Tomahawk (axe)

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Pipe tomahawk
American made tomahawk

A tomahawk (also referred to as a hawk) is a type of axe from North America, traditionally resembling a hatchet with a straight shaft.[1][2] The name came into the English language in the 17th century as an adaptation of the Powhatan (Virginian Algonquian) word.

Tomahawks were general purpose tools used by Native Americans and European colonials alike, and often employed as a hand-to-hand or a thrown weapon. The metal tomahawk heads were originally based on a Royal Navy boarding axe and used as a trade-item with Native Americans for food and other provisions.[1][2]

Etymology[edit]

The name comes from Powhatan tamahaac, derived from the Proto-Algonquian root *temah- 'to cut off by tool'.[3] Algonquian cognates include Lenape təmahikan,[4] Malecite-Passamaquoddy tomhikon, Abenaki demahigan, all of which mean 'axe'.[5][6]

History[edit]

Tomahawk, Oglala, Lakota, Sioux (Native American), late 19th-early 20th century, Brooklyn Museum

The Algonquian Indians in Native America created the tomahawk. Before Europeans came to America, Native Americans would use stones attached to wooden handles, secured with strips of rawhide for everyday uses, such as chopping, cutting or hunting but was typically used as a weapon.

When Europeans arrived in North America, they introduced the metal blade to the natives, which improved their lifestyle. It was easier for the Native Americans to hunt since these blades did not break as easily as stone. With the introduction of metal blades, the Native Americans created a tomahawk’s poll, which is the side opposite the blade, which consisted of a hammer, spike or a pipe. These became known as pipe tomahawks, which consisted of a bowl on the poll and a hollowed out shaft. These were created by European and American artisans for trade and diplomatic gifts for the tribes.[7]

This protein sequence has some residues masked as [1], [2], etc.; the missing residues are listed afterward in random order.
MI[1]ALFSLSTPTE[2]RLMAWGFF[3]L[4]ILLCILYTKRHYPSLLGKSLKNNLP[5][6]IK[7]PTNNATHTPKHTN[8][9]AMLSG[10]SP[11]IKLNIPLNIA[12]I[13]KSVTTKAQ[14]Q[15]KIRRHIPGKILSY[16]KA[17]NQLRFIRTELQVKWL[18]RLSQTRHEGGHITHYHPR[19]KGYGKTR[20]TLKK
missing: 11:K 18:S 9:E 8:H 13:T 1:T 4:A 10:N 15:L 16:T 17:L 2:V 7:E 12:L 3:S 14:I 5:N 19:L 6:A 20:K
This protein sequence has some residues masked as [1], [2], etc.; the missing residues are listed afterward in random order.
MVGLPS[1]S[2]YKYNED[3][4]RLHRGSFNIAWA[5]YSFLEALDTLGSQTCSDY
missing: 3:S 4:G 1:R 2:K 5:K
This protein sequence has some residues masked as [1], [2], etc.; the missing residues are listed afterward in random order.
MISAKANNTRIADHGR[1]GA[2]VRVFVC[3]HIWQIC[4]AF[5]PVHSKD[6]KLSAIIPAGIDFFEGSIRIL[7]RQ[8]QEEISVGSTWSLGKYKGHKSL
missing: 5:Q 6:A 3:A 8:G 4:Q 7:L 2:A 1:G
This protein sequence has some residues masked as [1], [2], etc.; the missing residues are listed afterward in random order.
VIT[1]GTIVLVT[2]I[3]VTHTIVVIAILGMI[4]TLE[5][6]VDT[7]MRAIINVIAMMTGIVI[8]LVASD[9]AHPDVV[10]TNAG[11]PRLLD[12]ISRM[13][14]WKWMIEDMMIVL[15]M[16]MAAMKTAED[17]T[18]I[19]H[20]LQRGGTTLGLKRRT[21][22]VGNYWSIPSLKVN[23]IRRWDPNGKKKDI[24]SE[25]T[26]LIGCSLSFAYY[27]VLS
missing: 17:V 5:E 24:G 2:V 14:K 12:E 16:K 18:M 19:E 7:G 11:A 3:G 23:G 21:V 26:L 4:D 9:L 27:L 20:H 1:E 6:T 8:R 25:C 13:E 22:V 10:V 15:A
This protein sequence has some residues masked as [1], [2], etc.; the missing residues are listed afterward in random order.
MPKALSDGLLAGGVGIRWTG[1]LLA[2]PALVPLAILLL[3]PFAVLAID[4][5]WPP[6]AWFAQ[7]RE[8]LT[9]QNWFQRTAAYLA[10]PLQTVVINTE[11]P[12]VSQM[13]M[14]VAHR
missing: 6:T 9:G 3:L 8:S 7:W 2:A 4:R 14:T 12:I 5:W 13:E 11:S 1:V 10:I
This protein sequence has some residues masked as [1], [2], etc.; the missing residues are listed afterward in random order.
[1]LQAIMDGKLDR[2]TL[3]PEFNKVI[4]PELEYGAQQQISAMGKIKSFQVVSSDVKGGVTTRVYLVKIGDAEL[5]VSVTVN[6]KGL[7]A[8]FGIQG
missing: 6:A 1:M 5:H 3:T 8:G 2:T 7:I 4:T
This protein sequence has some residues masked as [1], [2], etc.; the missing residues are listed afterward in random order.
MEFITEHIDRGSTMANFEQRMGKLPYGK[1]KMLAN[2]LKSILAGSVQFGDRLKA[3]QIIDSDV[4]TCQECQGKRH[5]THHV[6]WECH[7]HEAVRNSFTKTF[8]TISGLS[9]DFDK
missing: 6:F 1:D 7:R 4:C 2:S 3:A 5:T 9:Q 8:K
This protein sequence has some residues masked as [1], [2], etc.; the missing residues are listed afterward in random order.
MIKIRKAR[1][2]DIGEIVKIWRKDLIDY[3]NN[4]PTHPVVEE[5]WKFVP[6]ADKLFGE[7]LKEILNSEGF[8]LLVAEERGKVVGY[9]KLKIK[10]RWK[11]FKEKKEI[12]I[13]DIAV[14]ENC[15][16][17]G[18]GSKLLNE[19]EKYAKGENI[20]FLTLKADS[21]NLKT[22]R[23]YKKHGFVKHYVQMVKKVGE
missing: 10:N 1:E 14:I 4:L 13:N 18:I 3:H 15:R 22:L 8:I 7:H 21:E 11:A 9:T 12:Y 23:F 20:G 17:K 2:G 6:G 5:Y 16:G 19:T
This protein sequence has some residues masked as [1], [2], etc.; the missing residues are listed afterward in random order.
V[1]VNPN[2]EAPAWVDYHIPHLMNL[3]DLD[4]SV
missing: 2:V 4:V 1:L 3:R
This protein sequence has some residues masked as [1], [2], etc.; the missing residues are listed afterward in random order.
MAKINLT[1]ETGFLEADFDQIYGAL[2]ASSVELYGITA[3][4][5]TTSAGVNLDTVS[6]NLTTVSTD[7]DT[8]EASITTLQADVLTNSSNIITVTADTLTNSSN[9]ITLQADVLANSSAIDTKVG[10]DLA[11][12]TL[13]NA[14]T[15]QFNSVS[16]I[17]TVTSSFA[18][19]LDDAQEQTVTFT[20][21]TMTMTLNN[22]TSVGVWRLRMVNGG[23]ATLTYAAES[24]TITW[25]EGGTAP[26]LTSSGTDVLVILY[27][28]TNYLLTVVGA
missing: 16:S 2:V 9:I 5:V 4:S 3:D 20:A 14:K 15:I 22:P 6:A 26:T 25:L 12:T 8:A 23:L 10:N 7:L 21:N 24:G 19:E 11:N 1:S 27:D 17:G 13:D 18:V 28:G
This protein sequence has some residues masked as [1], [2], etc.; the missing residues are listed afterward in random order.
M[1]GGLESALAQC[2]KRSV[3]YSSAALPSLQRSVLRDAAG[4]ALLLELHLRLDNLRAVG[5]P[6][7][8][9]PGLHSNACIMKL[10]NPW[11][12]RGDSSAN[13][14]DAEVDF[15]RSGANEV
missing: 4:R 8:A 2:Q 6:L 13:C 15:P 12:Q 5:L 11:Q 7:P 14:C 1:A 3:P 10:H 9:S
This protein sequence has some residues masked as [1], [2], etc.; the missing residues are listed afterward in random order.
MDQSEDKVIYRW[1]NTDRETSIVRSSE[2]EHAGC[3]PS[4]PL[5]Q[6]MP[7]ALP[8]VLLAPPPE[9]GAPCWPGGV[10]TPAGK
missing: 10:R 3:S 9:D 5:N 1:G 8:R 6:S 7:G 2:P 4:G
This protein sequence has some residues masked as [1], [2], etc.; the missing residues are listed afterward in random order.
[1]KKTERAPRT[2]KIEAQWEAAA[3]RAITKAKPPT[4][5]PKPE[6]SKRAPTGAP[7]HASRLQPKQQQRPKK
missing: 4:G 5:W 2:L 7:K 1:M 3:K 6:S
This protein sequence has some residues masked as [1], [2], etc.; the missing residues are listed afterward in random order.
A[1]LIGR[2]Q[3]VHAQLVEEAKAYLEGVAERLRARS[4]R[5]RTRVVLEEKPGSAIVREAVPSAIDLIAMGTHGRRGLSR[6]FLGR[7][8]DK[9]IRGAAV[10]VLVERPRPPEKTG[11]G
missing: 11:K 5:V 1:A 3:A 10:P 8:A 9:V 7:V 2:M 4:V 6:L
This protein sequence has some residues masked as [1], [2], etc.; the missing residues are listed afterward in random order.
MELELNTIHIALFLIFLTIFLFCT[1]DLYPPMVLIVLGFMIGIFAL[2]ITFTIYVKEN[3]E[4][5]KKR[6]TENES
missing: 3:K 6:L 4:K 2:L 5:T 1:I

Composition[edit]

Inlaid Tomahawk Pipe Bowl, early 19th century, Brooklyn Museum

Pre-contact Native Americans lacked ironmaking technology, so tomahawks were not fitted with metal axe heads until they could be obtained from trade with Europeans. The tomahawk's original designs were fitted with heads of bladed or rounded stone or deer antler.[3][8]

A pipe tomahawk dating to the early 19th century.

The modern tomahawk shaft is usually less than 2 ft (61 cm) in length, traditionally made of hickory, ash, or maple.[1][2][9] The heads weigh anywhere from 9–20 oz (260–570 g), with a cutting edge usually not much longer than four inches (10 cm) from toe to heel.[2] The poll can feature a hammer, spike, or may simply be rounded off, and they usually do not have lugs.[1][2] These sometimes had a pipe-bowl carved into the poll, and a hole drilled down the center of the shaft for smoking tobacco through the tomahawk.[2] There are also metal-headed versions of this unusual pipe.[2] Pipe tomahawks are artifacts unique to North America: created by Europeans as trade objects but often exchanged as diplomatic gifts.[1] They were symbols of the choice Europeans and Native Americans faced whenever they met: one end was the pipe of peace, the other an axe of war.[1][2][9]